A mile into the Rite Aid Cleveland Marathon last weekend, Richard Strain felt a bad case of heartburn coming on.
He kept running, determined to finish his half-marathon.
Strain, who had been running for nearly a year, made it another five miles before the pain became so great he was forced to walk.
He doesn’t remember much more.
Strain, 45, woke up in a hospital emergency room gasping for air, coughing up blood and surrounded by hurried doctors and nurses.
“I was like, ‘What the hell happened to me?’ ” he said Friday.
Strain, of Canton, had collapsed in cardiac arrest and had to be shocked with an automated external defibrillator by emergency personnel at the scene. That quick action probably saved his life.
Wearing a heart monitor and special bracelets, including one indicating he’s at risk of falling when walking, Strain recalled the experience Friday while sitting in the cardiac intensive care unit at MetroHealth Medical Center.
Surrounded by his girlfriend, Milisa Fabian of Canton, and his parents, Bob and Kathleen Strain of North Canton, he said he wants to find the emergency workers who treated him on the race course so he can thank them for saving his life.
He has no memory of them or what happened just after collapsing — an ordeal that included being shocked again at the hospital and being on a ventilator.
Strain, who works as a deputy fiscal officer for Summit County, is a living miracle of sorts. It’s rare that long-distance runners suffer cardiac arrest during a race.
A study published in the New England Journal of Medicine last year noted that only 59 out of 10.9 million long-distance runners between January 2000 and May 31, 2010, experienced cardiac arrest.
Of those 59, only 17 survived.
His physician, Dr. Sanjay Gandhi, attributed Strain’s survival to the quick actions of emergency workers at the race.
Unknown to Strain, he had 100 percent blockage in one of his arteries. He now has a stent in that artery.
“It was inevitable,” Strain said. “It was a matter of when, not if.”
He has little damage to the heart muscle and is expected to make a full recovery — and even to run again someday, the doctor said.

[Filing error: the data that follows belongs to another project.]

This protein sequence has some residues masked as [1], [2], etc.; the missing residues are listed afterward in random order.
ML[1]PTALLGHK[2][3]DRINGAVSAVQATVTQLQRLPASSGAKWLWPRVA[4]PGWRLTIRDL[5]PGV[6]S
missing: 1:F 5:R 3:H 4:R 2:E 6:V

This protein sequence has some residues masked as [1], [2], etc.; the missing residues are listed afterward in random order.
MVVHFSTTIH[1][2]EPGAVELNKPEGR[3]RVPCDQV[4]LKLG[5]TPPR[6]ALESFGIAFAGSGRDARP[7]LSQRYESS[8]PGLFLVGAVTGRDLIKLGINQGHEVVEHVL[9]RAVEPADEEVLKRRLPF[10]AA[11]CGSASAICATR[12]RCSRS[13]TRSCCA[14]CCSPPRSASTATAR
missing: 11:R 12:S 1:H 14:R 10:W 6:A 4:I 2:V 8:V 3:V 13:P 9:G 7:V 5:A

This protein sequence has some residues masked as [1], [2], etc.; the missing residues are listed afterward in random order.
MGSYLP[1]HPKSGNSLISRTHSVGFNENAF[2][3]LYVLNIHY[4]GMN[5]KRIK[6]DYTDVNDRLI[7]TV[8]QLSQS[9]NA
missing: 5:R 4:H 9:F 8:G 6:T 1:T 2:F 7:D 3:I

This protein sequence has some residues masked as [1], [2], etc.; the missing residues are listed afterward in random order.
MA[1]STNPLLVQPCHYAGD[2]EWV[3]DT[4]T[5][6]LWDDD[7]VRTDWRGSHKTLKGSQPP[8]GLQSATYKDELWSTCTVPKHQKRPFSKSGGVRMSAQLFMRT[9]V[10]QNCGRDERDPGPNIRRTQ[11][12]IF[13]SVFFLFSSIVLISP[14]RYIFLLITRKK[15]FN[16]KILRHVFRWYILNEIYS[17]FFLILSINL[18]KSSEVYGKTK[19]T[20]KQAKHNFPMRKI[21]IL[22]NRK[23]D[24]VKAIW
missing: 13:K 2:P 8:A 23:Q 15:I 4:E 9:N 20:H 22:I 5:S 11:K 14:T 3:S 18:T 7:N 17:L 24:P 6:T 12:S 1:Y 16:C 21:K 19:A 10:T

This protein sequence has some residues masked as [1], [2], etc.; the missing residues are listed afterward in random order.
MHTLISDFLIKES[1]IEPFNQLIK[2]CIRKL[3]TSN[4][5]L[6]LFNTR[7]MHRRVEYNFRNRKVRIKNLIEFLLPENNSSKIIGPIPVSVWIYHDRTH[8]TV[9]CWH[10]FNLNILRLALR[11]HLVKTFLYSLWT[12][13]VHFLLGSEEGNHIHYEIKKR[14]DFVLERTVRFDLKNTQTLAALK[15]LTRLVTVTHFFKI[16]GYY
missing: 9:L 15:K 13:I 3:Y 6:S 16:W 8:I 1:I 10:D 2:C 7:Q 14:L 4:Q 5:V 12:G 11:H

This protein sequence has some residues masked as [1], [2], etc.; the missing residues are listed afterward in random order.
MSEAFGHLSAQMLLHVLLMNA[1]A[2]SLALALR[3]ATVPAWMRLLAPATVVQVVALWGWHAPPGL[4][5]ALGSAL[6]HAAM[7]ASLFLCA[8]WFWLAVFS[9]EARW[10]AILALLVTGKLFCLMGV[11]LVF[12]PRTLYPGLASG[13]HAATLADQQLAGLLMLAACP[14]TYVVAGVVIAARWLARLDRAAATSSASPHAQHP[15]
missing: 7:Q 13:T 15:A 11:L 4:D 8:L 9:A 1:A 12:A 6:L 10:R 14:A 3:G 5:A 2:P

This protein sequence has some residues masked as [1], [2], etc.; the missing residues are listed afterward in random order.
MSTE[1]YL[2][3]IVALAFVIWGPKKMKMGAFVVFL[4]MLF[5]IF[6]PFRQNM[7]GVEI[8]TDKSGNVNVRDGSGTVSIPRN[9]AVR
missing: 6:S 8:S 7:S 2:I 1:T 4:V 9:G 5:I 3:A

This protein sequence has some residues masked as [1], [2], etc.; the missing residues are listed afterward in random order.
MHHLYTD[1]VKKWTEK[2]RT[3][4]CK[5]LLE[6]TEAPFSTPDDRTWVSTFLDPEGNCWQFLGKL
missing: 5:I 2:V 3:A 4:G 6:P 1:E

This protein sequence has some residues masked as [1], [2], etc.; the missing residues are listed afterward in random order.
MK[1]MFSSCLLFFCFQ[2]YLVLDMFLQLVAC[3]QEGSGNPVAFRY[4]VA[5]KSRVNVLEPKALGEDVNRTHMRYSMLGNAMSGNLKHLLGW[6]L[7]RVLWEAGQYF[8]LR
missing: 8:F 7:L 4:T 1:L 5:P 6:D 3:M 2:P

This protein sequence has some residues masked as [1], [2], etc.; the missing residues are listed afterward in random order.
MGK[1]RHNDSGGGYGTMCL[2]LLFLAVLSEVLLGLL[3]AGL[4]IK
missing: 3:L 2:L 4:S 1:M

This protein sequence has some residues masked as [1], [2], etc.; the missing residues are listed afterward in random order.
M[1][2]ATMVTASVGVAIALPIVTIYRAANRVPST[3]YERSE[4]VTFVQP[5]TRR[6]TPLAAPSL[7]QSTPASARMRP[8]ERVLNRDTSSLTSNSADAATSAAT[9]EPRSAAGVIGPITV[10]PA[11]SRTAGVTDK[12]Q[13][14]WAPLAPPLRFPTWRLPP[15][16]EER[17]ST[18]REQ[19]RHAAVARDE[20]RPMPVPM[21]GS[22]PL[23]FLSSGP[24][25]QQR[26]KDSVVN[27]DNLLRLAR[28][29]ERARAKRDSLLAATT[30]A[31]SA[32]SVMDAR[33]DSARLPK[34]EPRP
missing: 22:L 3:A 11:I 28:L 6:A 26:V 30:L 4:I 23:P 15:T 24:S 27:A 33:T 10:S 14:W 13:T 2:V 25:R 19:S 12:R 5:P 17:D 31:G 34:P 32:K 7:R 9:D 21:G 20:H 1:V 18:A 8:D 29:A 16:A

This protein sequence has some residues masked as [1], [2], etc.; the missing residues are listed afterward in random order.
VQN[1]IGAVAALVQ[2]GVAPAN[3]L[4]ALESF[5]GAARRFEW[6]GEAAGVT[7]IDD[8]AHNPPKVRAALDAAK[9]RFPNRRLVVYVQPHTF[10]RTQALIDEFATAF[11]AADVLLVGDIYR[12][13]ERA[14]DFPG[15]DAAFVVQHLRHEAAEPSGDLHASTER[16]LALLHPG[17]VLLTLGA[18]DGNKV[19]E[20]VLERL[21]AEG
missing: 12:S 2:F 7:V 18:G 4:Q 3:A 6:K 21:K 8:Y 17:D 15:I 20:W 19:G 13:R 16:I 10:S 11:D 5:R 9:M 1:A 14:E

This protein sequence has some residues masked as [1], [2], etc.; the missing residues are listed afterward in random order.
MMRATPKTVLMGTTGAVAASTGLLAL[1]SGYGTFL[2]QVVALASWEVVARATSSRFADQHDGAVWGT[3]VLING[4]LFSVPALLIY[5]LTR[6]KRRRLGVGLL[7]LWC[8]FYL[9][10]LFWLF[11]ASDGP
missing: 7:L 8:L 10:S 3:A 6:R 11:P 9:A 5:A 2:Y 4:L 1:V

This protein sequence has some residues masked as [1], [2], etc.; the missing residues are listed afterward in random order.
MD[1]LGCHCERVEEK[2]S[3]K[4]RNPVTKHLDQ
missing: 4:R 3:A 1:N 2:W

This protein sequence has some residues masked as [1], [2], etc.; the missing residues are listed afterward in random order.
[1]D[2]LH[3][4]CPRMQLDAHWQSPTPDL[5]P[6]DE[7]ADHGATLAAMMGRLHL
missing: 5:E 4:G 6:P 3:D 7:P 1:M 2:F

Strain, who still has chest pain from the compressions, was expected to be released sometime over the Memorial Day weekend. He is itching to leave the hospital.
“This is the longest I’ve sat around for two years now,” he said, referring to an exercise regimen that helped him lose 60 pounds.
Believe it or not, a 46-year-old Doylestown man collapsed in cardiac arrest at last year’s Akron Marathon and survived.
Strain and Fabian, who also ran the half-marathon, had talked about that incident just before the Cleveland race began.
Fabian had passed Strain while he was walking. She asked how he was doing, but he waved her on, wanting her to complete the race.
So she had no clue what happened to him until well after she finished.
She waited and waited at the finish line — alternating between panic and trying to convince herself everything was OK.
Marathon volunteer and Cleveland Clinic Sports Health Center coordinator Garry Miller helped her find out what happened, which hospital Strain was taken to, drove her to the hospital and even paid for a meal.
At the time, Fabian had no money and no car, and her cellphone had gone dead. Miller stayed with her at the hospital until Strain’s father arrived.
“He’s an angel,” Bob Strain said.
The younger Strain maintained his sense of humor even while he struggled at the hospital.
He and Fabian had seen a T-shirt earlier that read “If I collapse, please stop my Garmin” — a reference to the GPS device that runners use to track distance and time.
At that point, Strain and Fabian were forced to communicate by writing on pieces of paper because he couldn’t talk.
“He wrote to me: ‘Did you stop my Garmin?’ ” Fabian said. “I busted up laughing. In his worst time, he’s there to make me laugh and smile.”
The family also jokingly blamed the cardiac arrest on a planned trip to China.
Bob Strain has always dreamed of visiting China and started learning Chinese. Richard, not wanting his father to travel around the world alone, agreed to go with him.
The trip, after four years of planning, was set up for last year. But before they were to leave, Bob Strain had a heart attack.
The trip was postponed to this week. Then Kathleen Strain got pneumonia, and the travel plans were off. She recovered enough that the trip was back on.
Then the younger Strain collapsed at the marathon.
The tickets are nonrefundable, but the trip can be rescheduled.
The Strains and Fabian, though, aren’t so sure that rescheduling is a good idea.
“We’re not going to China anymore,” Bob Strain said.
Rick Armon can be reached at 330-996-3569 or firstname.lastname@example.org.